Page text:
But a few things are altered this time, the question being: when things get down to the serious times, will they actually make a significant difference?
First of all, there's public opinion. In 2004-05, you were hard-pressed to find many fans who supported the players. Most of them felt all players were greedy and were overpaid, but this year, public opinion within the media and the fans has shifted almost exclusively to the players.
The only media outlets not strongly backing the players in this are those which are owned and operated by the league by virtue of the fact they have contracts directly with the league and not individual teams.
His (Bettman's) agenda is plain. He wants to pay the players less money next year and for years to come, and he's willing to have a lockout to achieve his goals.
The players' goals seem equally evident: they want to keep the money they're owed and earn more as the league grows in the years to come.
Less clear is how they're intending to achieve them.
-Michael Grange of Sportsnet where you can read more on the CBA talks.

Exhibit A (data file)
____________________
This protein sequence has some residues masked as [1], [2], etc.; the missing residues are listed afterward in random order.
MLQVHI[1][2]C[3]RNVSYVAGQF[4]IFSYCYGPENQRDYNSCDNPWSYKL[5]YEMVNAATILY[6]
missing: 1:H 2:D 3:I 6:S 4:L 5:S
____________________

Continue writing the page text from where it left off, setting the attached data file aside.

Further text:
from Bruce Dowbiggin of the Globe and Mail,
NHL players do not make their money from chasing a puck. They make their money from entertaining the public. That is their profession. No more or less than Charlie Sheen playing an irresponsible goof on whatever his latest show is called, or the plate spinner on America’s Got Talent. Whether from gate receipts or, increasingly, television and the Internet, hockey players provide content for networks and diversion for the live customer in the form of entertainment.
If you haven’t noticed lately, entertaining – particularly in real time with commercials included – is a lucrative business . The NHL has a $2-billion contract with NBC after having zero guaranteed dollars just three years ago. The other major sports leagues are coining billions more, with networks chasing them to stuff dollar bills in their pockets. This gives the leagues and, by extension, the performers tremendous leverage.
So don’t call them boys playing a man’s game. Just call them TV stars.
First up is Donald Fehr (23 minutes) followed by Gary Bettman (17 minutes) below...
"What I thought was starting as a promising week after we made our substantial counter-proposal on Tuesday, ends I guess you could say in disappointment. We did not get a proposal from the union. I call it more of a response."
-Gary Bettman after today's CBA meeting. More if you want from the CP at Sportsnet.
I've had enough of the talk from both sides during these CBA sessions.